By Robin Laurence
HARMONIA BY YVONNE MULLOCK
Esplanade Arts & Heritage Centre, Medicine Hat. To Dec 30
Glasgow-trained, Calgary-based artist Yvonne Mullock has created an installation that brings together many disciplines, including textile art, costuming, sculpture and performance. Filling the gallery’s 1,500-square-foot exhibition space, Harmonia introduces viewers to components of a performance video – two hand-dyed garments conjoined by a single long sleeve and large video stills – through a peephole in a floating wall. The work, Mullock says, speaks to “connectedness, transitory moments, and the cycle of life.”
SIMONE ELIZABETH SAUNDERS: u·n·i·t·y·
Contemporary Calgary, Calgary. Nov 4, 2021 – Jan 30, 2022
Award-winning textile and theatre artist Simone Elizabeth Saunders employs the colourful and many-stranded medium of hand-tufting in the creation of richly articulated portraits of Black women. Saunders incorporates personal and social histories into works that affirm the possibilities of embracing joy, resilience and narratives of interconnectedness. At the same time she acknowledges the Black Lives Matter movement and mourns the tragic injustices and systemic racism directed toward people of African descent.
MANDY ESPEZEL: BODY LONGING
Southern Alberta Art Gallery, Lethbridge. Nov 26, 2021 – Feb 13, 2022
This site-specific painting installation seeks to both address and engage us with “bodily knowledge” and the ways in which artist and viewer perceive and experience the world through their bodies. Mandy Espezel’s work extends painting into space through the medium’s essential components of colour, line, form, scale and composition. The paintings also speak to the exhibition space in what was an old Carnegie library, essentially viewing it as the architectural “body” that houses them.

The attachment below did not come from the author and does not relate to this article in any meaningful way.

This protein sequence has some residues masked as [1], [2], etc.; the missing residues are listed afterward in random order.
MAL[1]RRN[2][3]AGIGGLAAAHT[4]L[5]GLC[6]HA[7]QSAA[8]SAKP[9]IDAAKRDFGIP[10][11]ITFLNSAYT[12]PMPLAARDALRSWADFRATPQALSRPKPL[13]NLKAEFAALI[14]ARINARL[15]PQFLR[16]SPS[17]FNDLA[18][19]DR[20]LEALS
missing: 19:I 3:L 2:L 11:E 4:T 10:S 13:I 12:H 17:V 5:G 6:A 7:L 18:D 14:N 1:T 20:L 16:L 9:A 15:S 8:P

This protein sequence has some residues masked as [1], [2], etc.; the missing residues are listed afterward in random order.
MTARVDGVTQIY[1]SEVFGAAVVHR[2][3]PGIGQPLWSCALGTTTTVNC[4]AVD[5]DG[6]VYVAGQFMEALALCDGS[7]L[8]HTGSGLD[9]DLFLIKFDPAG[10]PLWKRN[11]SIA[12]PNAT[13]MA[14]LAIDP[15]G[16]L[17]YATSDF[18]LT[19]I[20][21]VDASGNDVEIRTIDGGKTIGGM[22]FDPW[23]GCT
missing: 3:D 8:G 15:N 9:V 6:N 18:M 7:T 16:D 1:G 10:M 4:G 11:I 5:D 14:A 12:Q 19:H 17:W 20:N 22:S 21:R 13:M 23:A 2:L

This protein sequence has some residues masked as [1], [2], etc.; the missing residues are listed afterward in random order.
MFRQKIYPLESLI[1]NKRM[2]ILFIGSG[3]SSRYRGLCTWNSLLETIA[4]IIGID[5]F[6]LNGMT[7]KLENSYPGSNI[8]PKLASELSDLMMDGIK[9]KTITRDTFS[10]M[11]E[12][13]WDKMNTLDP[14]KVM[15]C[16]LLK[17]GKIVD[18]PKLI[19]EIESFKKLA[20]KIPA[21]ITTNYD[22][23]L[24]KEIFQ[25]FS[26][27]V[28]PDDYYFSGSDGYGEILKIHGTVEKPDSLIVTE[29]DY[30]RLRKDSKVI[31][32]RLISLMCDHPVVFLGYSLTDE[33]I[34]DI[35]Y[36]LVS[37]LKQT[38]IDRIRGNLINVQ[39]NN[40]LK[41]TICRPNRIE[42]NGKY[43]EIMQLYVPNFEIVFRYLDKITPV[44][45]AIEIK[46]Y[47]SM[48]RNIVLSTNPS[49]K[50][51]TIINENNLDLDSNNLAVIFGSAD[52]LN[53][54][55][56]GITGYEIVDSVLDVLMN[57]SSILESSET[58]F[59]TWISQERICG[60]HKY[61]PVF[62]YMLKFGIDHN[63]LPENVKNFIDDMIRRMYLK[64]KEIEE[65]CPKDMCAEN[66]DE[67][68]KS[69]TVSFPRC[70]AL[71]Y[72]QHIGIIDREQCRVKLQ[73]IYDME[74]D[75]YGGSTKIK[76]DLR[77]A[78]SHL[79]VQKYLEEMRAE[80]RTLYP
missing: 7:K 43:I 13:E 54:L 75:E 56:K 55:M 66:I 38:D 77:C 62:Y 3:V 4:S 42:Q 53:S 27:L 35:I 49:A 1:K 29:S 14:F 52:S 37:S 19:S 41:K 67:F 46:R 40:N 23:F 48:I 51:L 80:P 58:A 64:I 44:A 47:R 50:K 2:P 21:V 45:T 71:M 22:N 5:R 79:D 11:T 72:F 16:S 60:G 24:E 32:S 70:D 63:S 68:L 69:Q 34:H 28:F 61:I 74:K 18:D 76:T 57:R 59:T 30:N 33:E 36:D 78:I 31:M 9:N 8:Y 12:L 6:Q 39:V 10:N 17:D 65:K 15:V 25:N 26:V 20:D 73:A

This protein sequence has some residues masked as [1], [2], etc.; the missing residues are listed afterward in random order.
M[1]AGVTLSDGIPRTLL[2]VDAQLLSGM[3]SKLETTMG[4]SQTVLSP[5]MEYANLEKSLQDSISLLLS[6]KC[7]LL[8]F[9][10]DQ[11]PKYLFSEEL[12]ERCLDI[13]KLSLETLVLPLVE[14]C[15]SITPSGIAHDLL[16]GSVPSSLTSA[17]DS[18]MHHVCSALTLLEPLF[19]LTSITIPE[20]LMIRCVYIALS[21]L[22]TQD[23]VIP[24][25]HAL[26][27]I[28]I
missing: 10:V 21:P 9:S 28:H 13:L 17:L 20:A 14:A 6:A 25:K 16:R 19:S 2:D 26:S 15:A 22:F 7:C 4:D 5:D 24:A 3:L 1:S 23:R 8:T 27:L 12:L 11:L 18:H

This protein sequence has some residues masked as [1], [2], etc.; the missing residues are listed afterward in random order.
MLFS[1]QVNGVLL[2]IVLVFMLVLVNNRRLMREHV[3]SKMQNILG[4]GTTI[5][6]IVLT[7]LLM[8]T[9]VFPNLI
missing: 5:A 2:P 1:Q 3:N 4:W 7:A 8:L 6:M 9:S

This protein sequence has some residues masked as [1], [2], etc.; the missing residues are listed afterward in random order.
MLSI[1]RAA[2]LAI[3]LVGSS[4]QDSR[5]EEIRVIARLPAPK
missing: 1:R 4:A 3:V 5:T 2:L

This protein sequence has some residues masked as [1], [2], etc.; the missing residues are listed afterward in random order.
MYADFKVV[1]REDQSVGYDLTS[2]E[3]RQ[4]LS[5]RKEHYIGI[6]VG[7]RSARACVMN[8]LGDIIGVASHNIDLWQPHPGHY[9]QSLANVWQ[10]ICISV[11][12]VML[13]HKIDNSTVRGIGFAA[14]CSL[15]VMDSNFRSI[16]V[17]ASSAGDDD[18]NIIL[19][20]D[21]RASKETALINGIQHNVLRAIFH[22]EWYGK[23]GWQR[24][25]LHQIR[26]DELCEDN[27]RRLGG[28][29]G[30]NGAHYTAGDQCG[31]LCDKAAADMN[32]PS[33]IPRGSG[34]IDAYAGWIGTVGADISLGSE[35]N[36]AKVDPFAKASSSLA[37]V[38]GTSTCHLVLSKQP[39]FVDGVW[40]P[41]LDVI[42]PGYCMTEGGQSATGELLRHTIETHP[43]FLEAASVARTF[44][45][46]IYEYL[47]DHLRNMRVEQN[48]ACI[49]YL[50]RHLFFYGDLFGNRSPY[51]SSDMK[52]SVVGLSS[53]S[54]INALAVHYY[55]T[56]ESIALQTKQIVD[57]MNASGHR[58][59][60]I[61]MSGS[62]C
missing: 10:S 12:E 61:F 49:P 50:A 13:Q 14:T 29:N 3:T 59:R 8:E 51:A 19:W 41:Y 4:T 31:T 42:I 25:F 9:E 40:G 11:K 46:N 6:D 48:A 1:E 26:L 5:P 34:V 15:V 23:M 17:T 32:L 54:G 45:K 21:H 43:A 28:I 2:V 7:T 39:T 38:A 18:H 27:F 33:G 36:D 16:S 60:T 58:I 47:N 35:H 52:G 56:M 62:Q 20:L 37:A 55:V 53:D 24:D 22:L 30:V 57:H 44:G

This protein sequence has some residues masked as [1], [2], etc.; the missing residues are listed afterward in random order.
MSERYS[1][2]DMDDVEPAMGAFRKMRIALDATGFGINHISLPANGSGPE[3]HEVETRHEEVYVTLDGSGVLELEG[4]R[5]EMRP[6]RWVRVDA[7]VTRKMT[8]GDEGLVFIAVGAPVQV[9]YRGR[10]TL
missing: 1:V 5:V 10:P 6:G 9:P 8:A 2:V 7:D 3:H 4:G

FRANCO DEFRANCESCA: RE-EVOLVER
Newzones, Calgary. Nov 27, 2021 – Jan 15, 2022
Op Art finds a new incarnation in Franco DeFrancesca’s mixed-media works. Employing digitally composed pigment prints on panel, the Toronto-based artist renegotiates the relationship between photography and painting. The result is a series of vibrant, pulsing, highly coloured abstractions, which he regards as “picture objects.” His perceptually engaging and confounding images are mounted on circular, rectangular and teardrop-shaped grounds of layered plywood, then finished with clear resin.